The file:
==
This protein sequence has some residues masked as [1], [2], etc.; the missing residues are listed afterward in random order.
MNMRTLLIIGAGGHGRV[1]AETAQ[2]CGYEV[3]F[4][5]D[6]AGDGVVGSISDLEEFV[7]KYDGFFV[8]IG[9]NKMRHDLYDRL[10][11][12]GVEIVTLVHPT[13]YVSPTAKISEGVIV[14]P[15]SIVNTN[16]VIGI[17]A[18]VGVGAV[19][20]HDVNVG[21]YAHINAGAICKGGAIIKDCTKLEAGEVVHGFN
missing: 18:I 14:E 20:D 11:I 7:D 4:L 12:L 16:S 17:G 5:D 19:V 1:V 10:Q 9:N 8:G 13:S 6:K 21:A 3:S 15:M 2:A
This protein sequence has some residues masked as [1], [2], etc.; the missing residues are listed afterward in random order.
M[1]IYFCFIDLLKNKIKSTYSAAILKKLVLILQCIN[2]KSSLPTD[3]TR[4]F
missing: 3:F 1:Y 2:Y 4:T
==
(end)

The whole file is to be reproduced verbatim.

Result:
This protein sequence has some residues masked as [1], [2], etc.; the missing residues are listed afterward in random order.
MNMRTLLIIGAGGHGRV[1]AETAQ[2]CGYEV[3]F[4][5]D[6]AGDGVVGSISDLEEFV[7]KYDGFFV[8]IG[9]NKMRHDLYDRL[10][11][12]GVEIVTLVHPT[13]YVSPTAKISEGVIV[14]P[15]SIVNTN[16]VIGI[17]A[18]VGVGAV[19][20]HDVNVG[21]YAHINAGAICKGGAIIKDCTKLEAGEVVHGFN
missing: 18:I 14:E 20:D 11:I 7:D 4:L 12:L 16:S 17:G 5:D 19:V 1:V 10:Q 9:N 8:G 13:S 6:K 21:A 3:S 15:M 2:A
This protein sequence has some residues masked as [1], [2], etc.; the missing residues are listed afterward in random order.
M[1]IYFCFIDLLKNKIKSTYSAAILKKLVLILQCIN[2]KSSLPTD[3]TR[4]F
missing: 3:F 1:Y 2:Y 4:T